WebMail Forensics

Thomas Akin, CISSP
Director, Southeast Cybercrime Institute
Kennesaw State University

Overview
• Web Browser Forensics
– Internet Explorer
– Netscape

• WebMail Services
– Cookies, History, &
Cache, oh my…

• WebMail Headers
• Obscuring WebMail
Headers

• Yahoo! Mail
– History, Cache, URLs

• Hotmail
– History, Cache, URLs

• Helpful Tools
• Other Services
– Hushmail
– Ziplip

Web Browser Forensics
Internet Explorer
• Internet Favorites
• Cookies
• History
• Typed URLs
• Temporary Internet
Files
• Autocompletion

Netscape
• Bookmarks
• Contacts
• History
• Preferences
• Typed URLs
• Cookies
• Cache

Favorites

Cookies

History

Typed URLs

Temporary Internet
Files

Auto-completion

WebMail Clients
Web based email clients are susceptible to the
same problems of all clients that utilize web
browsers:
Browsers store tons of data on the local hard
drive….

Key to WebMail
Forensics
The user must perform some action that
causes the page to be cached on the
system…
i.e. Reading a Message bring the message up in
the browser and causes it to be cached. Sending
a message does not since the browser doesn’t
display the sent message...

WebMail Headers
In addition to standard email headers, most webmail clients
contain useful information on their origin:

Obscuring WebMail
Headers




Open Relay
False Received From Headers
Anonymizer
Open Proxy
SSH Tunnel (or port redirector)

Open Relays
• Spoofers use Open Relays to attempt to hide
the person and IP address of the system that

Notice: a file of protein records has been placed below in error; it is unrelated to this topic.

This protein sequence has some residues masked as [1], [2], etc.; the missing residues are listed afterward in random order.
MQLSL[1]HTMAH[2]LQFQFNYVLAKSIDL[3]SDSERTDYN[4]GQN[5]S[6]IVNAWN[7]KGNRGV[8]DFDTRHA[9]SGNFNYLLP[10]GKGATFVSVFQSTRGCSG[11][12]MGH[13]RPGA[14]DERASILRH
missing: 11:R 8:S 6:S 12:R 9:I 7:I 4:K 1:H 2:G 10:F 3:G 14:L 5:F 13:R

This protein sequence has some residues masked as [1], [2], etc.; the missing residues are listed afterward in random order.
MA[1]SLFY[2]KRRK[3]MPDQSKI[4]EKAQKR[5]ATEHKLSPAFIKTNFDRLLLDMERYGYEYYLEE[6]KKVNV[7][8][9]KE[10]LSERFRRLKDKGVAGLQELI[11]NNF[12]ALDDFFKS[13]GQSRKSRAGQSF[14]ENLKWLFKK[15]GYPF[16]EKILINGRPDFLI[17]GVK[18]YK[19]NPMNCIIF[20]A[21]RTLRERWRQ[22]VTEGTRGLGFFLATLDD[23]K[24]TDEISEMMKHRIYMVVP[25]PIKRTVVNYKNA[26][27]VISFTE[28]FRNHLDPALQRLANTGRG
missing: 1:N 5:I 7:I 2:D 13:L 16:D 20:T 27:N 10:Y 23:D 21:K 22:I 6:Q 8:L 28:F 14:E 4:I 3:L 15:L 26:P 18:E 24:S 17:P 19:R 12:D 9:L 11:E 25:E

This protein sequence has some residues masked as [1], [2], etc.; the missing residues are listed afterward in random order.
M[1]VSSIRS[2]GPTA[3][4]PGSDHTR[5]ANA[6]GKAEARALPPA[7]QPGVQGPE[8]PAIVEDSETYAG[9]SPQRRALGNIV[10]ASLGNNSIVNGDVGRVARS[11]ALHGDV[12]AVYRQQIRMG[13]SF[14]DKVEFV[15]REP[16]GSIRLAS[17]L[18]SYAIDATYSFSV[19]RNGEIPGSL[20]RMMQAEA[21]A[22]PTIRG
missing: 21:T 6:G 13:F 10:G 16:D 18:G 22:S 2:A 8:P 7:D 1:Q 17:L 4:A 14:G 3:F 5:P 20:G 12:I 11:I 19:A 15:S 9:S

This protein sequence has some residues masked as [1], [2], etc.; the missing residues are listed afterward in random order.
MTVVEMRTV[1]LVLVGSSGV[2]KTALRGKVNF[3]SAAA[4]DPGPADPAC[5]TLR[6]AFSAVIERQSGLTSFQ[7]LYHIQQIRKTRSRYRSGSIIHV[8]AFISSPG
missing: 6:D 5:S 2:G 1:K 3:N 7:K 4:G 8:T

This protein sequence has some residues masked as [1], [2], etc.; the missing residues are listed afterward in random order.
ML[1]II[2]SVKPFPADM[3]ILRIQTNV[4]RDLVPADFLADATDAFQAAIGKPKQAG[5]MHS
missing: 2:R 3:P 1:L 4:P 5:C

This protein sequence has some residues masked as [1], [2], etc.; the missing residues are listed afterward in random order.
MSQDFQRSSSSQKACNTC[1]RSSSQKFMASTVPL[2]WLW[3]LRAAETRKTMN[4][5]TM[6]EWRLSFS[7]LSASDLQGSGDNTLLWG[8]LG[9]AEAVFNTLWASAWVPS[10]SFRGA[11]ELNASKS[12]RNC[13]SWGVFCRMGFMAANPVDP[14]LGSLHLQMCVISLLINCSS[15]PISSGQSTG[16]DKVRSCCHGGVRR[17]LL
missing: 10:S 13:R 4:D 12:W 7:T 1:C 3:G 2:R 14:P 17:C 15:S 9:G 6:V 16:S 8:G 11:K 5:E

sent the email.
• By itself, email sent through open relays still
contains the IP address of the actual sender.
• Combined with other techniques, open relays
can be a hindrance to investigations.

Open Relay
• Where to look for evidence:
• Email Header will contain the originating IP
address.
• Open Relay log files will also contain the
originating IP address.

False Received From
Header
• Leads the investigator to the wrong server by
adding a seemingly valid Received: from
header.
• To avoid detection, the spoofer’s real address
will be recorded somewhere in the Received:
from headers, but the investigator will not
know which one.

False Received From
Header

False Received From
Header

False Received From
Header
Where to look for evidence
• Email Received: from headers will contain the
actual IP address of the originating system,
you just won’t know which Received: from
header is correct.
• Trace backwards by looking at the log files of
the servers the email claims to have passed
through. Once you get to a server the has no
record of the email, the previous system is the
originating IP.

Anonymizer (Web)

Anonymizer (Web)

Email sent from IP address 64.32.161.244

Anonymizer (Web)
Where to look for evidence:
• The email headers and web mail log files will point
back to the anonymizer.
• You will need to look at the anonymizer’s log files to
determine what IP address accessed the web email
account at the specific time the email was sent.
• If the anonymizer is a paying service then you can
also request subscriber information for the account
that was using the anonymizer to send the web based
email.

Open Proxy